Children’s Emotional Reactions to Money Form Early
How much change is in your child’s piggy bank? The answer may say more about their future relationship to money than previously realized.
New research from the University of Michigan Center for Human Growth and Development (CHGD) suggests that children as young as five may have already formed distinct emotional reactions to spending and saving money.
The study indicates that these reactions translate into real-life behaviors. They also suggest that these emotional reactions and spending behaviors weren’t modeled after their parents.
According to CHGD research investigator and study lead author Craig Smith, Ph.D., the Spendthrift-Tightwad Scale has long been used to measure adults’ emotional reactions to spending. Tightwads experience emotional pain connected to spending, where spendthrifts lack that emotional brake system.
Smith and his colleagues created a Spendthrift-Tightwad Scale for Children and asked 225 children about their emotional response to saving and spending. The researchers oriented children along the scale based on their responses. At the end of the study, researchers gave the children a dollar to spend on toys or save.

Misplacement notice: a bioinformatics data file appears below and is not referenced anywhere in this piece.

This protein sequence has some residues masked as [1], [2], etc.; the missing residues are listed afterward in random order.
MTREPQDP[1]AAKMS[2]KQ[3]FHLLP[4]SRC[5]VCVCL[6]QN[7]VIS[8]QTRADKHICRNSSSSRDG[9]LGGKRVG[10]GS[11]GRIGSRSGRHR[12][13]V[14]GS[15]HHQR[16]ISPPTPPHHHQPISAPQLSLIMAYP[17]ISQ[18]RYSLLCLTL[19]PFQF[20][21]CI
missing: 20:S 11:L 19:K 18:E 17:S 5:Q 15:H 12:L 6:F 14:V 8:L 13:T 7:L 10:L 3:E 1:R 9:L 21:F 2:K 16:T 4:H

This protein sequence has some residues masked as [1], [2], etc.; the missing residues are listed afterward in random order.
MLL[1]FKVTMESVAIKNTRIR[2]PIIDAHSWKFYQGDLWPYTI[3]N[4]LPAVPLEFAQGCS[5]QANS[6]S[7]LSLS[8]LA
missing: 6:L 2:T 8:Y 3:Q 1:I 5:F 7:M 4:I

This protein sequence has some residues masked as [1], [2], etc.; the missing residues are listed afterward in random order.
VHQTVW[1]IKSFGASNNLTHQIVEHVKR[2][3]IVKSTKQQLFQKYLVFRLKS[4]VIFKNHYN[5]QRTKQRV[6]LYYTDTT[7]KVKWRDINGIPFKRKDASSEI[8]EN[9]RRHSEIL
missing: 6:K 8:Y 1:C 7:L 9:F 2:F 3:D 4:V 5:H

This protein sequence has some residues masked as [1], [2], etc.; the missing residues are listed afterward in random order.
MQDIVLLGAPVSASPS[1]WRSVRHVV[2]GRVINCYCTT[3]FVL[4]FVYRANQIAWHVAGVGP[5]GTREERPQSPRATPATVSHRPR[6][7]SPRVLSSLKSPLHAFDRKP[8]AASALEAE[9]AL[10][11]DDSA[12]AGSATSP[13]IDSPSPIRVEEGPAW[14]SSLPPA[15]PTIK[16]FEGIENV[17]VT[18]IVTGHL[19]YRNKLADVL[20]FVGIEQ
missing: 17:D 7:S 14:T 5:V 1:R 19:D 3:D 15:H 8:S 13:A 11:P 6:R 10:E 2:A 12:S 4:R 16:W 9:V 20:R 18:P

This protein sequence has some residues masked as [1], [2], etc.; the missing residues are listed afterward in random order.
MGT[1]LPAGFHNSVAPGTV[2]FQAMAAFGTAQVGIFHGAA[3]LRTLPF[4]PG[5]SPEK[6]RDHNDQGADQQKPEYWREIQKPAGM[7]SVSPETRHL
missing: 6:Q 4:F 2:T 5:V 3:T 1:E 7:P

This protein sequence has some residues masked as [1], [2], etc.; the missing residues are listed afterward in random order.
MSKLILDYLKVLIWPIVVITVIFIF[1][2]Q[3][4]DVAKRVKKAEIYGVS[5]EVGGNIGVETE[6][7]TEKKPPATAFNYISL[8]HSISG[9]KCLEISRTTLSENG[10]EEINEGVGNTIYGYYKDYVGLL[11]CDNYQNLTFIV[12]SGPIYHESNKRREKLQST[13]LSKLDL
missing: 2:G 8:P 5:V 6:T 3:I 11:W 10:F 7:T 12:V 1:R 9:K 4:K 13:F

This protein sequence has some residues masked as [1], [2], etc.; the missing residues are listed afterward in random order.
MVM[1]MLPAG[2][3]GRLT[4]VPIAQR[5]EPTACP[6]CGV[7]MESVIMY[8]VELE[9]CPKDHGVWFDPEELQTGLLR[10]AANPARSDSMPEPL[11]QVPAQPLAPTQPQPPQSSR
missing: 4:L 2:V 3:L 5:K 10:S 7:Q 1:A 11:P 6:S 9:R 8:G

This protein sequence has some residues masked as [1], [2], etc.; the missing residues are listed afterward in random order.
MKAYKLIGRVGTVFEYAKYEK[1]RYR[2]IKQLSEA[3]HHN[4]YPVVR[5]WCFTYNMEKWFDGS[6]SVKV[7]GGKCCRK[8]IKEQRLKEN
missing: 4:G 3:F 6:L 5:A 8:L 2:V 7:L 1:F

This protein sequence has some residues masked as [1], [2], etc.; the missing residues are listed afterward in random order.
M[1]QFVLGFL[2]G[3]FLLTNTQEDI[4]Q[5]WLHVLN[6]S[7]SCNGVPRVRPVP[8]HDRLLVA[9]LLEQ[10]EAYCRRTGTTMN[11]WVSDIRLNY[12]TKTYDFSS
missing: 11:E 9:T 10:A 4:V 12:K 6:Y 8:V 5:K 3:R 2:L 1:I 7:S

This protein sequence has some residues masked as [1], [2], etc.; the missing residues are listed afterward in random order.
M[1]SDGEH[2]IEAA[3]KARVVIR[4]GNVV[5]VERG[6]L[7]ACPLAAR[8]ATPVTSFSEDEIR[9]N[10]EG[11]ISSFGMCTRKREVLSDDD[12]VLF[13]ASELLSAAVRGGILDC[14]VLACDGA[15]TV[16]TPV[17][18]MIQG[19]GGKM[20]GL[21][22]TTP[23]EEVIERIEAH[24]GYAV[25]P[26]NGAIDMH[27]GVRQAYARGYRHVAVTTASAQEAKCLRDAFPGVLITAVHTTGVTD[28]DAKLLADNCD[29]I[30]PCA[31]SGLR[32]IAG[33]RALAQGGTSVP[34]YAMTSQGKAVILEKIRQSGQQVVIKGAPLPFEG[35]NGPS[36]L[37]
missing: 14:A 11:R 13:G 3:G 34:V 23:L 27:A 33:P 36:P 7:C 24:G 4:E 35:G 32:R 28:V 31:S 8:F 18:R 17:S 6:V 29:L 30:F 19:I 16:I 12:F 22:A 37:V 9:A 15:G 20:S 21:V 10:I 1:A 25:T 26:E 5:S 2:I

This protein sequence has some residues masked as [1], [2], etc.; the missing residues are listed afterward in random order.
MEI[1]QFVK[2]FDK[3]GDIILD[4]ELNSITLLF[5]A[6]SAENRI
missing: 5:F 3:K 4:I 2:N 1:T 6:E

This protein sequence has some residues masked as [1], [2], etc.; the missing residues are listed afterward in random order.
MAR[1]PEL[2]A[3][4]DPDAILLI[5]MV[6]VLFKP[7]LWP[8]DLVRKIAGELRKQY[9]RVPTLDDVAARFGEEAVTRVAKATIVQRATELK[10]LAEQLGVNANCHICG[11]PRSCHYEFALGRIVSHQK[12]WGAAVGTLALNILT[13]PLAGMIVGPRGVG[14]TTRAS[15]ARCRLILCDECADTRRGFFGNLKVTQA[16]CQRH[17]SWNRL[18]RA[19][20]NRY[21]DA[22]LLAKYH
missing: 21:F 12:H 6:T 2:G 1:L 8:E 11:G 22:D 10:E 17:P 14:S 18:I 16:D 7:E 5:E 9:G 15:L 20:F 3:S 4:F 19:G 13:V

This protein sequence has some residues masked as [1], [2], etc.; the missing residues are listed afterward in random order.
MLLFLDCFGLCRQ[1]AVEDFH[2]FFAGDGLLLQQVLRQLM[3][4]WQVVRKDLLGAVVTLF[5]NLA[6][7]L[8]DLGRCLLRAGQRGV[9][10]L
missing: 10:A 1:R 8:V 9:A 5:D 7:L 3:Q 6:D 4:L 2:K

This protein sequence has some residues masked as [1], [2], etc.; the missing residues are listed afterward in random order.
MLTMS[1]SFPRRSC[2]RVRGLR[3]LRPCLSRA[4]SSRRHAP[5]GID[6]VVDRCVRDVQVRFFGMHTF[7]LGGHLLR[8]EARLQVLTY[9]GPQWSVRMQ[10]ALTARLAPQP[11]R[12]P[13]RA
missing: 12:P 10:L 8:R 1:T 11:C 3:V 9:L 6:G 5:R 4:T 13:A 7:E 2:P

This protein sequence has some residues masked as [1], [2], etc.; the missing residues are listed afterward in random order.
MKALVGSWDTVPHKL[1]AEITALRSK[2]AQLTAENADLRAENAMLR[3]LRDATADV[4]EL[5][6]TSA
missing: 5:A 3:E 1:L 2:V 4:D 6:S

“We showed that, in five- to 10-year-olds, one’s emotional response to spending and saving is a useful predictor of what you do with your money, and that these emotional responses predicted actual behavior even after controlling for how much children liked the store items,” Smith says.
In other words, even if spendthrift-leaning children didn’t love an item, they were still more likely to buy it.
“This is similar to adults, in that beyond how much they like the item, their emotional orientation toward spending and saving uniquely predicted if they spent or saved,” Smith says.
Four times as many children were classified as tightwads than spendthrifts, which is also true for adults.
Smith says he and his colleagues were surprised that children so young could report their emotional responses accurately.
“We did not necessarily expect this in very young children, and it raises all kind of developmental questions,” Smith says. “How do these orientations develop? Are they connected to temperament, naturally occurring, or are they learned from modeled behavior?”
Parents completed the adult version of the scale, and researchers didn’t find any significant relationship between a parent and their child’s placement on the scale. A study is now underway to test this connection more carefully.
The findings were published in December 2017 in the Journal of Behavioral Decision Making.